Amazon Charges More For eBook Than Hardcover

Amazon customers are outraged that the ebook version of Ken Follet’s Fall of Giants costs more than the hardcover. The nearly 1,000 page book, which is published by Dutton, an imprint of Penguin, costs $19.99 in the Kindle store, while the hardcover is $19.39.

Similarly, James Patterson’s latest, Don’t Blink, is $14.99 in the Kindle store, while the hardcover is $14. Don’t Blink is published by Little, Brown & Company.

According to the New York Times, these are the first two ebooks to cost more than their hardcover versions. Amazon did not set these prices, as that is now up to the books’ publishers.

Frustrated customers who do not want to spend almost 20 bucks on an ebook are using Amazon reviews to vent their anger. Fall of Giants currently has 163 1 star reviews, and almost all of the negative reviews seem to be because of the price rather than the book’s content. It doesn’t appear to be hurting sales too much, though, because Fall of Giants is number 8 on the paid Kindle bestseller list (as of 10/05).

Personally, I think $20 is too much to pay for a book that I can’t share with anyone or donate to the library when I’m finished. I’d like to read Fall of Giants, so I’ll probably try to get it from the library rather than buy it on my Kindle. It’s a little disturbing to see two different publishers raise ebook prices because I’m hoping this will not turn into a trend.

What do you think about ebooks costing more than hardcovers? Would you pay $20 for an ebook?

(Source: NY Times)

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  • Sandie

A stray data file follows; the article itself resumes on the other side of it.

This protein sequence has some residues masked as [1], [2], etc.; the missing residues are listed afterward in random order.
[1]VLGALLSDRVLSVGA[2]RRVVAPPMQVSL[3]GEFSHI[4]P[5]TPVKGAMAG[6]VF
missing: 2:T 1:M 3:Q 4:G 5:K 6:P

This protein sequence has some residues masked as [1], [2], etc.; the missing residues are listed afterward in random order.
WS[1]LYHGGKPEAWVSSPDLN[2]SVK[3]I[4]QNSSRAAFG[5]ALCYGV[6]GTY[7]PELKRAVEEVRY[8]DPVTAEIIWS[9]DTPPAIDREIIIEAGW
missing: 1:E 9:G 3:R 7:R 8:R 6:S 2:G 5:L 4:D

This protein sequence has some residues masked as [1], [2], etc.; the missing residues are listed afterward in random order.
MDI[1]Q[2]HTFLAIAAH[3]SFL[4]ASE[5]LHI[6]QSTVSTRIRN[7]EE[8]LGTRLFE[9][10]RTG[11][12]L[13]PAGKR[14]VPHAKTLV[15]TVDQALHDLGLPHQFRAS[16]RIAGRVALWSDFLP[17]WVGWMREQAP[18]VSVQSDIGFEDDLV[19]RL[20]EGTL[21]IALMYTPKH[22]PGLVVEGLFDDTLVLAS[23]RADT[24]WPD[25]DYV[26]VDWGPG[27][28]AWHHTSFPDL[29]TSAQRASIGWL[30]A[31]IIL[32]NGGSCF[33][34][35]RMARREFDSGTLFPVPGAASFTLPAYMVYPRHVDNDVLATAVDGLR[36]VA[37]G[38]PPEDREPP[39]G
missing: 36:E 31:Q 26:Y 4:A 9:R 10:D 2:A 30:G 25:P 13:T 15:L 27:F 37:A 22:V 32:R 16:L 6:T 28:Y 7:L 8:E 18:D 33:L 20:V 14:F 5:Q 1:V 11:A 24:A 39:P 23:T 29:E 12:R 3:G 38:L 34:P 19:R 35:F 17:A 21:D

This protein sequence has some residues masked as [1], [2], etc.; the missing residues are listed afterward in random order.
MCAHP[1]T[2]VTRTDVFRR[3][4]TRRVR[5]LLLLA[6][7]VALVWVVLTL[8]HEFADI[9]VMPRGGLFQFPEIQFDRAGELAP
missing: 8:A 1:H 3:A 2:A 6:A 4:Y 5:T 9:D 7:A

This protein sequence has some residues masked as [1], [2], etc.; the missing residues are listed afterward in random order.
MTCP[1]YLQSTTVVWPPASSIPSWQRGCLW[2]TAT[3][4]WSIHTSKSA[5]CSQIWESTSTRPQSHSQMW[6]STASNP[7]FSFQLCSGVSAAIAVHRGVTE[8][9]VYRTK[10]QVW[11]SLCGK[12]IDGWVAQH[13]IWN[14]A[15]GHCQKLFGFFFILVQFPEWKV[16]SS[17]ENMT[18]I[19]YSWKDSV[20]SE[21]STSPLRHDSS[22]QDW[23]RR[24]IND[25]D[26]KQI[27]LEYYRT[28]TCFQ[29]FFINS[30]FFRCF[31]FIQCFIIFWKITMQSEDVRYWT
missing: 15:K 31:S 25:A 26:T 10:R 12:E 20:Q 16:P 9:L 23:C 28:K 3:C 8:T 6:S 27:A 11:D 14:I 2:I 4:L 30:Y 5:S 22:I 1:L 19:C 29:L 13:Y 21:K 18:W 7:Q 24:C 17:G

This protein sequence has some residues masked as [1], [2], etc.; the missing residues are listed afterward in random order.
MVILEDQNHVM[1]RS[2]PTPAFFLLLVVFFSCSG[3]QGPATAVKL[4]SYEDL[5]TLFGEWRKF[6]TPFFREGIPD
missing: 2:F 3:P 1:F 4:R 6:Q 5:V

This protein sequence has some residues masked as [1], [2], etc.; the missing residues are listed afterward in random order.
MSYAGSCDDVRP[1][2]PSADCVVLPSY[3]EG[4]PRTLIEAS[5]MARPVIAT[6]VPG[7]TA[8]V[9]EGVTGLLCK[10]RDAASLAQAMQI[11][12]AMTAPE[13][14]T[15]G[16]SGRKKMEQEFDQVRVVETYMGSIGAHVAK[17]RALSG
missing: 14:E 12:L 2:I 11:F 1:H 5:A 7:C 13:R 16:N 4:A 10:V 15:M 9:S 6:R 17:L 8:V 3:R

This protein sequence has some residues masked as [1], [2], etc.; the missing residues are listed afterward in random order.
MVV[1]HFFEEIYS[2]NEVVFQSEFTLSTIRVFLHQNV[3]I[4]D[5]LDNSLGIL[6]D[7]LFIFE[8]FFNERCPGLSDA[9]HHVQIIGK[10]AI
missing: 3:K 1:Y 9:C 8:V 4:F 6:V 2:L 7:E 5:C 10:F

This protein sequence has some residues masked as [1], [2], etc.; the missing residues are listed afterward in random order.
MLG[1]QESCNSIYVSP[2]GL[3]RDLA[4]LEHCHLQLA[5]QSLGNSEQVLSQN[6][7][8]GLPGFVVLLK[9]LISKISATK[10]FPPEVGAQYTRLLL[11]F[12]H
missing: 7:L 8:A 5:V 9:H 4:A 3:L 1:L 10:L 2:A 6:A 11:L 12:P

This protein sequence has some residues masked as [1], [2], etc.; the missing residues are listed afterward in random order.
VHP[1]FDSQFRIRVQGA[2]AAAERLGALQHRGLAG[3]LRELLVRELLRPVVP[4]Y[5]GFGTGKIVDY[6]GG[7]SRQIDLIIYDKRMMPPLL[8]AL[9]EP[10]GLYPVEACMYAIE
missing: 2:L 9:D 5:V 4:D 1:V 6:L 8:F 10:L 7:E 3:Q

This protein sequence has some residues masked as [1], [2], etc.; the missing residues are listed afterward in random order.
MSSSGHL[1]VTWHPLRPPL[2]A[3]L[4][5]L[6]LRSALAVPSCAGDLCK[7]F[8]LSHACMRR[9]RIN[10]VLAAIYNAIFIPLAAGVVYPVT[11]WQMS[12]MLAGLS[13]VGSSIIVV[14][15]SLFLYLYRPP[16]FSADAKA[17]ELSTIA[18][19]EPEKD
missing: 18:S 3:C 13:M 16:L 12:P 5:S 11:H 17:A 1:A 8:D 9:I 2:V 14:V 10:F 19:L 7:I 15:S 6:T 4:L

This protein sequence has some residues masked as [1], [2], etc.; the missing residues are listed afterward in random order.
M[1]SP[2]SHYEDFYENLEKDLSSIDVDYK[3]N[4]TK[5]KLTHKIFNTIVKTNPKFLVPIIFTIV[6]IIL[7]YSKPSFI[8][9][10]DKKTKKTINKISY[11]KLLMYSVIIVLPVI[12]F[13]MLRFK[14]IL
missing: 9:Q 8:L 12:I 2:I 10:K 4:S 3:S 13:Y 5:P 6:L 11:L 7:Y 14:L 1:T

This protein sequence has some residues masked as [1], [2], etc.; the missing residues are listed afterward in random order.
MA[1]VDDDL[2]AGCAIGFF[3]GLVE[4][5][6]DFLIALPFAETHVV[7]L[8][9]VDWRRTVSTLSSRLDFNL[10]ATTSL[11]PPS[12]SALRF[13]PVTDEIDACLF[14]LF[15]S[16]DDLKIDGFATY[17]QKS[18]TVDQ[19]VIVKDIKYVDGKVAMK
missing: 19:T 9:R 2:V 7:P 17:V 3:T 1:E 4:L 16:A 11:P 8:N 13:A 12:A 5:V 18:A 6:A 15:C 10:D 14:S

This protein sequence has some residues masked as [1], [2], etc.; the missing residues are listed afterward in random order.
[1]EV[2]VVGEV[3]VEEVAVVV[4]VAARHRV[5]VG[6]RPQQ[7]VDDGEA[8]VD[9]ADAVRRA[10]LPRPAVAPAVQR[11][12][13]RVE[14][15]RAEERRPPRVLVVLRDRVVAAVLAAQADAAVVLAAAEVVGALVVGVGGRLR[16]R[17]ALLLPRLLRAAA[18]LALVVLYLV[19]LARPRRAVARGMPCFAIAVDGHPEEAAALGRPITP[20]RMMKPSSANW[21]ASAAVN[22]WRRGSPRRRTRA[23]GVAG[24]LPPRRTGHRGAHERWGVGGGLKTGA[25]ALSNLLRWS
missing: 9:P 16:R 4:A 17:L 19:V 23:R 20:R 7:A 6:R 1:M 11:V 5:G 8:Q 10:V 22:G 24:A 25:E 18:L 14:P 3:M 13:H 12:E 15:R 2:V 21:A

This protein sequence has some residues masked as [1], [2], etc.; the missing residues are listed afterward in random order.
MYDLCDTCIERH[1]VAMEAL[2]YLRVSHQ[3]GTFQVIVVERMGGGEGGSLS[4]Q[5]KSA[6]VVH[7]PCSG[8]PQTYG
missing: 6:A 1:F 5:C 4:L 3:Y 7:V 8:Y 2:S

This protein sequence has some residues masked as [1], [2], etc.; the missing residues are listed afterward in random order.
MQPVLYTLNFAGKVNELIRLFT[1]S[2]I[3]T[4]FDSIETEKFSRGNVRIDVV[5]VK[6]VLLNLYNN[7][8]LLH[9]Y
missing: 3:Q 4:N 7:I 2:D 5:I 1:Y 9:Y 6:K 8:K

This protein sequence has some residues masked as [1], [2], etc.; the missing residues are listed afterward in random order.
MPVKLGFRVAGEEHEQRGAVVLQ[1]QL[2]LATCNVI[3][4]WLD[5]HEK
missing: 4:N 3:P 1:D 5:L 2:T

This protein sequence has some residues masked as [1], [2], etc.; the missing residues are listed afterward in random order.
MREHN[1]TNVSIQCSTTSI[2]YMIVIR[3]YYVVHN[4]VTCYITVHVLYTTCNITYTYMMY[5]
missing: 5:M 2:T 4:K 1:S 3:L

You know I did notice that eBook prices are starting to get closer and closer to regular books, so what’s the point. All that’s going to do for me, is just stop buying books or wait until the price goes down.

    I agree that it’s ridiculous that an eBook which you cannot share with anyone costs the same as a regular book. The fact that books were cheaper actually made me buy books, now I’m probably going to stop again. Oh well, my Kindle won’t see as much action anymore. Only for books that were recommended :-(

  • Barbara

    Nope. Wouldn’t pay that much for an ebook — don’t actually own it, can’t share it, can’t donate it to the library when I am done. Soooo, that would make me buy it used OR get it from the library. Neither of which would help the publisher much, huh? Guess they don’t ‘get’ that a lower cost for an ebook would get them some money versus none. I now have a Kindle and am buying many more books than before — when I spent more time at the public library!

  • John

    What is interesting is that you clearly focus on Amazon, when it is all ebook sellers that are charging $19.99 for the ebook versions. How come no mention of Kobo Books, Barnes and Noble, Sony’s ebook store?

    In fact, Amazon actually undercuts B&N pricing for the hardcover version, so they are actually giving readers better pricing overall on the book (in all formats) than the other sellers.

    Nice bias.

  • Henry Hutton

    Wow, that is strange. I’m unfamiliar with this issue although I publish a lot of ebooks. Thanks for sharing, and I’ll check into it further…

  • Peter

    In answer to your question as to would I ever pay $20 for an ebook: No way in hell. I love my Kindle, but of publishers think I’m going to pay that much for an Internet-distributed file, they’ve got another thing coming.

  • Sarah

    “According to the New York Times, these are the first two ebooks to cost more than their hardcover versions. Amazon did not set these prices, as that is now up to the books’ publishers.”

    I would never pay that much for an eBook, but I also wanted to point out that these are NOT the first books this has happened with. Penquin has done that with MANY of their books. But it’s not just them. Lots of publishers have decided that charging more for the kindle edition than the paper suits them just fine. For example, books that have this problem include the True Blood book series, several young adult series (such as the Mortal Instruments series), many romance novels and mystery novels, and so on. It’s been going on for almost 2 years now.

    I was so angry over it, that I wrote letters informing the publishers, authors, and Amazon, that I will NOT be buying any ridiculously priced books from them at ALL – including the paper versions, and that they lost a definite sale. I’d rather wait 2 years to get it from my rural library than shell out a penny for this kind of disrespectful pricing strategy.